Aims: The median age of patients at the first diagnosis of cancer in Australia is 67.8 yrs. In incurable cancer, the treatment goals include control of symptoms, and prolongation of survival. In older patients co-morbidities and cognitive impairment complicate treatment decision-making.
Methods: We performed a questionnaire-based exploratory study to investigate whether older cancer outpatient's health status predicted their information needs, decisional role preferences, and their oncologist's treatment recommendation. The Vulnerable Elders Survey 13 scores were used to assess health status. Patients’ participation preferences in decision-making were elicited using the Control Preference Scale and prognostic information preferences using response to the question: Did you wish to receive information from your doctor about how long you might live after being diagnosed with cancer?
Results: Fifty outpatients with advanced lung (n=30) or bowel cancer with mean age 66.9 years participated. Fourteen patients were aged >70 years. Thirteen patients (26%) had VES scores of 3 or greater, and 5 of these patients were >70 years. 26 patients wanted to be passive in decision-making, and 29 patients wanted prognostic information. Age and VES score did not predict patient's role preferences or desire for prognostic information. Oncologist's were less likely to recommend chemotherapy for patients > 70 years (25% vs 75%, p=0.04) and for those who had VES scores of 3 or above (20% vs 80%, p=0.02). Concordance between patients' participation preferences and oncologist perception was 54%.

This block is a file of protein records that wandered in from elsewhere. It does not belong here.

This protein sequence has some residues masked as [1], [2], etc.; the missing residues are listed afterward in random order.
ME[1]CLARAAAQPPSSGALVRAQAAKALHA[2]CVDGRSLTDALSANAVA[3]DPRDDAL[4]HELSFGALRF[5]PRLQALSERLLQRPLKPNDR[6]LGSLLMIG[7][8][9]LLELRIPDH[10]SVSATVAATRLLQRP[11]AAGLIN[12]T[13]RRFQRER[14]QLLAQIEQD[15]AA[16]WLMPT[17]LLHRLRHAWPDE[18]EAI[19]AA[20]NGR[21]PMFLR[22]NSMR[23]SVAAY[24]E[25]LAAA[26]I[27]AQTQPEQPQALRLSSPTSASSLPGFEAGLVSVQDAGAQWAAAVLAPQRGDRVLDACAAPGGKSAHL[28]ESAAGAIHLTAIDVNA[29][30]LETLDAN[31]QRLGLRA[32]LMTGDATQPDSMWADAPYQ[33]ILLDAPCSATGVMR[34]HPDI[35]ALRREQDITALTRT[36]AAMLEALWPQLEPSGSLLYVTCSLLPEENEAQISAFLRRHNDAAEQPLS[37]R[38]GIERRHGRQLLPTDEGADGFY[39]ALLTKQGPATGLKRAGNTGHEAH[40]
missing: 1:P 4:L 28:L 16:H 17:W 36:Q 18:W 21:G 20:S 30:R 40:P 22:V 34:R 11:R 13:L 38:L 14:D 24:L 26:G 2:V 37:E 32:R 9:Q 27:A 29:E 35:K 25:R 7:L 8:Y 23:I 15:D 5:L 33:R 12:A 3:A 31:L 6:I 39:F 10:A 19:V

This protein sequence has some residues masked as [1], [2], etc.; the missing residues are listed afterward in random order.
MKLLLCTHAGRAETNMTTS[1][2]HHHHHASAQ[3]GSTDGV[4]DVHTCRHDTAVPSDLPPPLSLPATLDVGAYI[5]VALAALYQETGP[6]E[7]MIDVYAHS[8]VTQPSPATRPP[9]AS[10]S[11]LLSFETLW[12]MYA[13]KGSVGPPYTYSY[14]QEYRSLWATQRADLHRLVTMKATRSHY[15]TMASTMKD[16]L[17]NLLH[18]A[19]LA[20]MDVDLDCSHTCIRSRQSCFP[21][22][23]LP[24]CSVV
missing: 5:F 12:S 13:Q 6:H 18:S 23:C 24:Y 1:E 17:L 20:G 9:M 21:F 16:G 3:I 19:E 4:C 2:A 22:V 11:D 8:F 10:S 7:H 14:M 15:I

Conclusions: Until there is more evidence from larger studies, oncologists should explicitly inquire about each of their patient's information and role preferences.